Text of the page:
The race to replace lead pipes across Wisconsin gets a boost
Lead pipes that deliver drinking water to homes remain commonplace in many communities around the state — in Wausau, the city is gearing up efforts to replace all of these lines within five years.
By Nathan Denzin | Here & Now
December 14, 2023 • West Central Region
Every day, communities across Wisconsin get their drinking water from lead pipes.
“So, lead exposure is dangerous to people of all ages, but pregnant women and young children are particularly at risk,” said Ann Hirekatur, the lead and copper section manager at the Wisconsin Department of Natural Resources.
She works with local communities to identify and map lead pipes in Wisconsin — and there are plenty.
“We’re talking about public health, but we obviously care a lot about and we’re talking about just keeping people safe and healthy and cultivating better trust in government, said Wausau Mayor Katie Rosenberg, who announced in October an accelerated lead pipe replacement effort that aims to take all the city’s pipes out in five years.
The issue has been a long-time concern.
“We kind of estimated that we had about 8,000 lead pipes,” Rosenberg said.
That’s about one lead pipe for every five residents.
That figure isn’t unusual in Wisconsin, where data from the Natural Resources Defense Council estimates that Wisconsin has the most lead pipes per capita in the nation.
Lead pipes are a primary source of lead in drinking water, according to the Environmental Protection Agency, accounting for about 20% of all lead poisoning.
“When water flows through the lead pipes, the pipes can corrode and the lead in the pipes will — can leach out into your drinking water,” Hirekatur said.
While most lead pipes have an inner coating of minerals that has built up over years of use, insulating water from the lead. That insulation is fragile — if the water’s chemistry changes even slightly, that coating can be stripped away.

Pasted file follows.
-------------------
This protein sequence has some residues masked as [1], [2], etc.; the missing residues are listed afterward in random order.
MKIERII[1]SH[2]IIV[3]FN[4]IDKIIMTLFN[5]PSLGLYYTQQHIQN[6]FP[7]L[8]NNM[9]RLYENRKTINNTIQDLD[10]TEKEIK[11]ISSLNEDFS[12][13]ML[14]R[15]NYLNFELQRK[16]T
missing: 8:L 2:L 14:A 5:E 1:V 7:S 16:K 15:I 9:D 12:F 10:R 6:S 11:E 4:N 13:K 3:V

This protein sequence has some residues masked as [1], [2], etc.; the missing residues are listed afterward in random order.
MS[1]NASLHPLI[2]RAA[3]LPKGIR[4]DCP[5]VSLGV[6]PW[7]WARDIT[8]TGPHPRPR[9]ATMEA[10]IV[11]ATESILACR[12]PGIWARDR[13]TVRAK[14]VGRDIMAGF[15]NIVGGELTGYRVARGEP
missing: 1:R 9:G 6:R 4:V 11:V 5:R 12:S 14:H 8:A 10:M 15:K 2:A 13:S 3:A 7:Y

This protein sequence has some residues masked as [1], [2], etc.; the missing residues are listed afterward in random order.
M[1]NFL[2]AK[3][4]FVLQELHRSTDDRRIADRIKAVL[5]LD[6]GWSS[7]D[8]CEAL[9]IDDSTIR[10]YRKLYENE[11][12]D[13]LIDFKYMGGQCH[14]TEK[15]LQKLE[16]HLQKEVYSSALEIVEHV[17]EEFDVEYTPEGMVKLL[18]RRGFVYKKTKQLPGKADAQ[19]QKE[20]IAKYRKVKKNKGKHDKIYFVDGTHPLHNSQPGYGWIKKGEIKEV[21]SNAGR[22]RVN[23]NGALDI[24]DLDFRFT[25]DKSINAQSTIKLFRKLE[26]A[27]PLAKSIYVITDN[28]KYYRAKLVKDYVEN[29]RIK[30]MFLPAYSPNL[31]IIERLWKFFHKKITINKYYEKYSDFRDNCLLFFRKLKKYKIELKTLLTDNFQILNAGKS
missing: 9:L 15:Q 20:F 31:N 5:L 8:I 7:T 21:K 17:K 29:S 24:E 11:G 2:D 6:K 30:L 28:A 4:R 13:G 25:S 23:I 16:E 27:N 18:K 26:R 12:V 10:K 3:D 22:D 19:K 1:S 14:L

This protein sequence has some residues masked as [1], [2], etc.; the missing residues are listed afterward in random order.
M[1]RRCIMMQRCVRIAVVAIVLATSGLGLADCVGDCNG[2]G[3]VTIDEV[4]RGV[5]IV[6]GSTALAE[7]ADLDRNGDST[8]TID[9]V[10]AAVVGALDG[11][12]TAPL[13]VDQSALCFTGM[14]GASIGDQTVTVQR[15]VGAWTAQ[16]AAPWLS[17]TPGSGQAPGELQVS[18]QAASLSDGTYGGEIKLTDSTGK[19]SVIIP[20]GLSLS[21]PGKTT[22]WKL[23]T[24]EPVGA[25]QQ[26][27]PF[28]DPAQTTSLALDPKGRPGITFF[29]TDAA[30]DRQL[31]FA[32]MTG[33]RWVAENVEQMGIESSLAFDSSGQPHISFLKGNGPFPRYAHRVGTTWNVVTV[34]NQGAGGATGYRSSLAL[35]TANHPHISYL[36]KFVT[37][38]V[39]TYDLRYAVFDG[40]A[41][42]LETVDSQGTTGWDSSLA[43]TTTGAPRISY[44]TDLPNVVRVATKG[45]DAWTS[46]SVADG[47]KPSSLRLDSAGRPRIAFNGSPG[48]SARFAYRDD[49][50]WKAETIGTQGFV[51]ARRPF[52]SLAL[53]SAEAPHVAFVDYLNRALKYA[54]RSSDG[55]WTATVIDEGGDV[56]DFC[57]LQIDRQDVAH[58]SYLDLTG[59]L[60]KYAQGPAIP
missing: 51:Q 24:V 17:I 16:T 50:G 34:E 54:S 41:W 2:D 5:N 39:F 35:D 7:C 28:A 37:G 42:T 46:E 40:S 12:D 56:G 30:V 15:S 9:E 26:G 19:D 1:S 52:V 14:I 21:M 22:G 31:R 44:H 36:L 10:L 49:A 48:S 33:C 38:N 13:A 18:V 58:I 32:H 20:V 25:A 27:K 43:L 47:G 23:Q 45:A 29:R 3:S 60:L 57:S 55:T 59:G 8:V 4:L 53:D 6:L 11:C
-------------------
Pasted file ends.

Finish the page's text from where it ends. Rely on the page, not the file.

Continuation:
Look no further than Flint, Michigan. When the city changed the source of its water in 2014, It stripped away the insulation on their pipes and released lead into the water supply.
Lead is a toxin that can have serious health effects, including a decreased ability to pay attention, a decreased IQ and underperformance in school.
“Small children are also particularly at risk of speech and hearing issues to growth and development delays, as well as behavioral and cognitive issues,” said Hirekatur.
Most at-risk are infants.
“It’s a particular risk to the infant because of the amount of liquid that they consume relative to their body size,” she explained.
But that doesn’t mean adults are totally safe either.
“It can cause damage to the heart and kidneys and brain, can cause high blood pressure, and it can also cause increased risk of cancer,” Hirekatur added.
“It’s critical — it’s just time. We’ve been taking a go at this for several years, maybe even a decade or two. But now is the time. We want safe water for everybody,” Rosenberg said.
“Well, frankly, it was time decades ago,” said Tom Perez, a senior advisor to President Joe Biden and the head of intergovernmental affairs at the White House.
“The science is clear: Lead, whether it’s in drinking water, whether it’s in paint, any ingestion of lead is potentially a killer,” said Perez.
“We have money — a crazy amount of money — for the first time in my generation,” Rosenberg said.
Wausau is set to receive $80 million in funding for their effort. That money will go toward construction costs, and training efforts for local plumbers.
“We have people reaching out to us like, ‘I’m a plumber, I want to do this.’ So we think that we’ll be able to train and hire many people, which is also going to be a great benefit for the rest of the state,” she added.
As more plumbers are trained, the number of pipes replaced will increase.
“We’re starting with 500 pipes next year, which is a huge increase over what we usually do, between 20 and 40 a year,” said Rosenberg.
While the target for year one is 500 pipes, that number will double to 1,000 in 2025, and increase each successive year.
Those numbers are realistic, the DNR’s Hirekatur said, because a major barrier to lead pipe replacement has been lifted.
“It’s a lot more difficult for the private side, because typically the property owner is responsible for paying for that removal,” she explained.
But that’s not the case in Wausau.
“There is no cost to the homeowners,” said Rosenberg.
Because of how the funding is structured, private homeowners don’t have to pay a dime.
“I went back and forth with a person who said, ‘There’s no way this is free. There’s no way. You’re going to put a lien on my property. You’re going to force me to pay for it. You’re going to tear up my yard.’ And I said, no, we’re not allowed to based on this money that we’re accepting,” Rosenberg recalled.
“The costs to the homeowner are nothing. The benefits of good health are priceless,” said Perez.
So while winter takes hold of the state, Wausau is already preparing for spring construction.